By Garrett Jones
We’ve reached the most awkward point in the PGA Tour calendar.
In a year where the major championship schedule was shuffled- the PGA Championship moved to its traditional August to May- this dry spell is prolonged.
Each of golf’s four most important weekends are behind us with the conclusion of Shane Lowry’s dominant showing at The Open Championship at Royal Portrush last weekend. It puts a wrap on what was a year rife with parity, nostalgia, and dominance. Here are a few observations and superlatives from the year so far.
Tiger Woods pulls on all of our heart strings, wins 2019 Masters
I’ll be the first to say: Tiger Woods’ fan club bothers me. I think the conditional appreciation that those who hinge themselves to his success and only bat an eye when he’s in contention is unfair to the sport. His well-chronicled past mistakes in his personal life bring in plenty of criticism from the public.
But the first part is not Tiger’s fault. And his win at Augusta in April did something that sports fan so rarely see in 2019: it united us in sentiment.
Clad in his patented victory red attire, Woods fired a 70 Sunday round to finish off a dominating weekend on golf’s biggest stage. No matter what you feel about him, Tiger turns heads. The television broadcast was the highest rated in years.
It was amazing to see him tap into the player he once was, and rekindle some of his fans’ fondest memories with his dominance. It was the arguably the most consequential win on his elusive pursuit of Jack Nickalus’ record 18 majors, and an unprecedented summit on the most remarkable comeback story for one of the biggest stars in American sports history.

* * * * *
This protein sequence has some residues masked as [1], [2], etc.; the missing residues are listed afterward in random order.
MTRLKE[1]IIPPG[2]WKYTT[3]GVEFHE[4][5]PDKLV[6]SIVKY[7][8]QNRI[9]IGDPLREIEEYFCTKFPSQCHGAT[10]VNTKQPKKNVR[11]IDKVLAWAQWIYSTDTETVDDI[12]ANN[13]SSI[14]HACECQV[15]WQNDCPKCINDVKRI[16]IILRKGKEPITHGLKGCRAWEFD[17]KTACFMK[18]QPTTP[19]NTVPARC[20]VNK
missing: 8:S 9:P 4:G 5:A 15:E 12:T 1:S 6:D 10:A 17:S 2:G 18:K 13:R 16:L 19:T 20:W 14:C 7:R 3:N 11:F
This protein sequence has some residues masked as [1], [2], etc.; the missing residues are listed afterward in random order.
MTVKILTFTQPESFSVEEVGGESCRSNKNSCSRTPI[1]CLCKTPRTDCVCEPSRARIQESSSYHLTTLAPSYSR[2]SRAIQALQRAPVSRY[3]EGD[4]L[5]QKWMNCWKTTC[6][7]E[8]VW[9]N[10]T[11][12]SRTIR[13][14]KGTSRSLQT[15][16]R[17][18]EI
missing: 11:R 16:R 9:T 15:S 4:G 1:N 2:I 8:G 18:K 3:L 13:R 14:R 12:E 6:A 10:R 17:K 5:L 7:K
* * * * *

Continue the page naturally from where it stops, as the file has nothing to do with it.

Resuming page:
Brooks Koepka was the best player in golf this year
He’s the best player in the world right now, and he has been for over a calendar year. It’s criminal that he doesn’t get more media coverage or national recognition.
Yet, Koepka continues to fly under the radar and contend in every major, no matter what the course, nor the stage. He won the PGA Championship at Bethpage Black in May, and narrowly missed out on finishing top-three in every major after a tied for fourth place finish last weekend.
Once an unknown, Koepka has firmly established himself with prolonged success and certainly can keep it going into next year. He finishes the major championship season atop the World Golf Rankings.
Spieth, McIlroy spin their tires in different ways
Another year into their careers, Jordan Spieth and Rory McIlroy are taking a similar trajectory.
Both had dominant seasons within the first three years and rose to international superstardom. Both won three of golf’s four majors in that time, just short of the elusive career grand slam.
And, unfortunately for them, both struggled through 2019.
For Speith, the once-automatic putter took a turn for the worse. He hasn’t recorded a win in two seasons. McIlroy dominated at The Players, but slumped in the four majors, culminating with a missed cut at the British Open, but finished ranked No. 3 in the WGR.
Is next year the year for these two to complete their elusive career quests, or have we already seen the best from these two shooting stars?
First-time major winners
If you picked Gary Woodland and Shane Lowry to win the 2019 US Open and Open Championship respectively, go buy a lottery ticket.
That’s not a knock on either player by any means. Both have put together nice careers in the middle of the PGA Tour pack to this point.
But each of their wire-to-wire wins in their respective major championships were nothing short of impressive. It will be interesting to see if the wins catapult them into contention like Francesco Molinari and Koepka next year and years to come.
A new guard right on the doorstep
It was a quiet year out of big names like Dustin Johnson, Justin Thomas, Justin Rose, and Henrik Stenson, but some of the PGA Tour’s young guns stepped right up and pick up their slack.
Tommy Fleetwood, Xander Schauffle and Patrick Cantlay each grabbed the golf world’s attention with a top-three finish in a major, and seem right on the cusp of winning one themselves next year. Other big names like vaunted prospect Bryson DeChambeau rose to 7th in the WGR and contended in majors as well.
No matter which way you turn, It was a big year for golf. See you back for the FedEx Cup in September.